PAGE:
Term Limits for Congress

You know what would be really cool? It’d be really cool if Russ Taff and Jon Gibson made an album together. But another thing that would be cool would be if we had term limits for Congress.

We used to have a tradition in this country that Presidents would serve no more than two terms. It was a tradition that was started by George Washington—it was just one of many gifts he gave this country. This tradition was followed for well over 100 years until Franklin Roosevelt decided to run for a third term. He wasn’t the first President to consider doing this; he was simply the first one to have the chutzpah and the popularity to make it happen. And he had a pretty powerful argument: We were facing the worst economic crisis in our nation’s history and the world was engaged in the all-time biggest war. It hardly seemed like the right occasion to turn things over to a rookie.

Well, the Great Depression ended and World War Two turned out pretty good for us. Nevertheless, there was a strong sentiment that we did not want one person to have so much power for so long, ever again. So now it doesn’t matter what a President wants—he (or someday maybe she) cannot serve for three or more terms.

Isn’t it time we consider something like this for Congress? As an institution it wastes a whole lot of money on pork barrel projects designed to get people re-elected. They avoid hard decisions that might cost them votes, too. Wouldn’t it be better if they didn’t have to worry about such things? Government efficiency would be improved, which would serve the public good. And it would also make it easier to strip away some of the costly perks Congress has voted for itself over the years.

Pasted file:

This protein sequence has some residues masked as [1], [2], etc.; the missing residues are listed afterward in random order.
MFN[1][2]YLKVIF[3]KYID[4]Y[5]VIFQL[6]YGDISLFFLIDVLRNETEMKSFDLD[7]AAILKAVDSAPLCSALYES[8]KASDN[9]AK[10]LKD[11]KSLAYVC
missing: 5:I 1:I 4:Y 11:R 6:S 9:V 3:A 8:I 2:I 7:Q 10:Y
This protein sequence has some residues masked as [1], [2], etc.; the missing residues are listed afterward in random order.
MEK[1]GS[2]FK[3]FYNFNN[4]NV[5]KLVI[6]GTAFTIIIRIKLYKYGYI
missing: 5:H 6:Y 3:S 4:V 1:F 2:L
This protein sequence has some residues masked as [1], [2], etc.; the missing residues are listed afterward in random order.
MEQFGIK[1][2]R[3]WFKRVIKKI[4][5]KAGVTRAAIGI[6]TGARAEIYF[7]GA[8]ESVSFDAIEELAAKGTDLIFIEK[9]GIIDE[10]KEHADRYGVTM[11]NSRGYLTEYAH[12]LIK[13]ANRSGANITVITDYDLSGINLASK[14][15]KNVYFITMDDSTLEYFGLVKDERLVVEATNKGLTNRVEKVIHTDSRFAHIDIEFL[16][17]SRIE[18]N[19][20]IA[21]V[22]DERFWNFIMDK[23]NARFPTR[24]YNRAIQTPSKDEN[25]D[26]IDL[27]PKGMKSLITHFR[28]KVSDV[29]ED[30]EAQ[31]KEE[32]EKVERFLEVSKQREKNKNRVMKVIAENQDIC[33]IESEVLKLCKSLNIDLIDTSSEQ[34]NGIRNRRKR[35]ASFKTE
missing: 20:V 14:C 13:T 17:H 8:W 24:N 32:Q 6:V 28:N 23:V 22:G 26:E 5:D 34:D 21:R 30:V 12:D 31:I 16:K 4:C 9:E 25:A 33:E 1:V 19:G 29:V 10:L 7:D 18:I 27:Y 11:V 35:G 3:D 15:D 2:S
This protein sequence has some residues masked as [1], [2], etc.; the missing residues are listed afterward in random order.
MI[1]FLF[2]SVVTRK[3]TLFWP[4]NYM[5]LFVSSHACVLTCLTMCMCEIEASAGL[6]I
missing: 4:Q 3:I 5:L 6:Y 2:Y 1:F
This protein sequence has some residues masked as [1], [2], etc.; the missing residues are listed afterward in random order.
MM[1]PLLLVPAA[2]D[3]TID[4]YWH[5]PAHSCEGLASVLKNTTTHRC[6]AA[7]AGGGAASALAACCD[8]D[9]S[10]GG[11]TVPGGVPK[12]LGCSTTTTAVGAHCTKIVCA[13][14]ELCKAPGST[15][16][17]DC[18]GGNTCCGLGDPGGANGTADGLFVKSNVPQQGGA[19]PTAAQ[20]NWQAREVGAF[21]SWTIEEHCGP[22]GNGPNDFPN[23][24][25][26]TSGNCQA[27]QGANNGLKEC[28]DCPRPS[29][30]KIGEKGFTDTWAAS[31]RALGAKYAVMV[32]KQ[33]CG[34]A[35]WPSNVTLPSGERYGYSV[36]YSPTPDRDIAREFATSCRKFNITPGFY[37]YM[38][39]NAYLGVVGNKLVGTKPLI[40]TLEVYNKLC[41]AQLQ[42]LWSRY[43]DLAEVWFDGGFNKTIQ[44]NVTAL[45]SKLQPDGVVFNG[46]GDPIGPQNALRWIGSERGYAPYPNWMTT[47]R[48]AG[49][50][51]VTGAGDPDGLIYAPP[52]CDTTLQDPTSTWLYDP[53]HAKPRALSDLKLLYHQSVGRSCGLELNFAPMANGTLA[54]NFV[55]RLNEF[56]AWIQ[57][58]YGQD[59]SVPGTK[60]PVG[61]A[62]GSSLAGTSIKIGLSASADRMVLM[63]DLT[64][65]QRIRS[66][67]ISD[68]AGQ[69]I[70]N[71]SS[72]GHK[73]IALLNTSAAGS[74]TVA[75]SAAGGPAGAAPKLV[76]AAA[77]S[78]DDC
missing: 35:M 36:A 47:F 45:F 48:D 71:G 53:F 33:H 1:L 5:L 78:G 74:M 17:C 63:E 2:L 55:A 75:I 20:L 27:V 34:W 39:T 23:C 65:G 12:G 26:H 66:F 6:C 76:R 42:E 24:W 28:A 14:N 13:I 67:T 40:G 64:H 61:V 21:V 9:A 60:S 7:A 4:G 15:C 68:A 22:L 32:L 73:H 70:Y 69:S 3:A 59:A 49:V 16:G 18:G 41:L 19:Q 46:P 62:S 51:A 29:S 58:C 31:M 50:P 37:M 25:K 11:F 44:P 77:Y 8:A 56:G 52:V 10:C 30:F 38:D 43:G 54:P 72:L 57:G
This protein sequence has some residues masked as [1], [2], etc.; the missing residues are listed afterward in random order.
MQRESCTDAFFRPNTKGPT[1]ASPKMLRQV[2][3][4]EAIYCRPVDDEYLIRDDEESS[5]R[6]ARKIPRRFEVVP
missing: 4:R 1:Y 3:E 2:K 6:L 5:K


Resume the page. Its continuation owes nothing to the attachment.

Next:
Republicans shocked the experts and took over Congress in 1994, partially on a promise to push through term limits for Congress. But as the great Lord Acton once said, “Power corrupts; absolute power corrupts absolutely.” Once the Republicans had taken over, the logic for limiting themselves seemed less persuasive. Now, it’s more of a philosophical issue for them than a practical one—the electorate turned on the Republicans just as it did the Democrats. Once again, the Republicans are the minority party in Congress because they squandered their opportunity.

For as unpopular as George W. Bush was by the end of his second term, he still polled ahead of Congress. In light of that fact, why not give the idea of term limits for Congress a try? How much worse could it get?